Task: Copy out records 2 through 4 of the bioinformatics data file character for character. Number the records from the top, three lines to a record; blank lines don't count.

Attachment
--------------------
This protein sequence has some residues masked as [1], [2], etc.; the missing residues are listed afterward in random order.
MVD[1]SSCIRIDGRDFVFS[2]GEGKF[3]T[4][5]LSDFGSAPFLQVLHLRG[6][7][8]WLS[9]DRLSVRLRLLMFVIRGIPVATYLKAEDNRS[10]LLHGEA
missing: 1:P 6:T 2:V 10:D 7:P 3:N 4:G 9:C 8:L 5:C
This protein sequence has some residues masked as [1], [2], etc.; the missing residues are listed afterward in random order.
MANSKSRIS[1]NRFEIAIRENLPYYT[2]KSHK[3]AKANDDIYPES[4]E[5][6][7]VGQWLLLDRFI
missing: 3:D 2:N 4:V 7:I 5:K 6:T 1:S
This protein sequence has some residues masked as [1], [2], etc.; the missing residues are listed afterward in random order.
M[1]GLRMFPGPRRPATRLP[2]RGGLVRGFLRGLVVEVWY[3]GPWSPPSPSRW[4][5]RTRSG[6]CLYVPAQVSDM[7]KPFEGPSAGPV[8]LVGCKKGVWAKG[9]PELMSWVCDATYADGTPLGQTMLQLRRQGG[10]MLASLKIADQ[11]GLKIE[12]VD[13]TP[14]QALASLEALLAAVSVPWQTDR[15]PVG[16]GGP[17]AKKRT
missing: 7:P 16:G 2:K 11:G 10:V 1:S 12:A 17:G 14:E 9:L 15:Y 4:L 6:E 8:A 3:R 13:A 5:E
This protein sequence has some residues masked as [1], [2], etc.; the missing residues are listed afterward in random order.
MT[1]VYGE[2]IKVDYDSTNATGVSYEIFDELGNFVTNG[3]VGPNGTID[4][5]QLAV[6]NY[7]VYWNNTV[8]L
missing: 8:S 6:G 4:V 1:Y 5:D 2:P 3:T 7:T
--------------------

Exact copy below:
This protein sequence has some residues masked as [1], [2], etc.; the missing residues are listed afterward in random order.
MANSKSRIS[1]NRFEIAIRENLPYYT[2]KSHK[3]AKANDDIYPES[4]E[5][6][7]VGQWLLLDRFI
missing: 3:D 2:N 4:V 7:I 5:K 6:T 1:S
This protein sequence has some residues masked as [1], [2], etc.; the missing residues are listed afterward in random order.
M[1]GLRMFPGPRRPATRLP[2]RGGLVRGFLRGLVVEVWY[3]GPWSPPSPSRW[4][5]RTRSG[6]CLYVPAQVSDM[7]KPFEGPSAGPV[8]LVGCKKGVWAKG[9]PELMSWVCDATYADGTPLGQTMLQLRRQGG[10]MLASLKIADQ[11]GLKIE[12]VD[13]TP[14]QALASLEALLAAVSVPWQTDR[15]PVG[16]GGP[17]AKKRT
missing: 7:P 16:G 2:K 11:G 10:V 1:S 12:A 17:G 14:E 9:L 15:Y 4:L 6:E 8:A 3:R 13:A 5:E
This protein sequence has some residues masked as [1], [2], etc.; the missing residues are listed afterward in random order.
MT[1]VYGE[2]IKVDYDSTNATGVSYEIFDELGNFVTNG[3]VGPNGTID[4][5]QLAV[6]NY[7]VYWNNTV[8]L
missing: 8:S 6:G 4:V 1:Y 5:D 2:P 3:T 7:T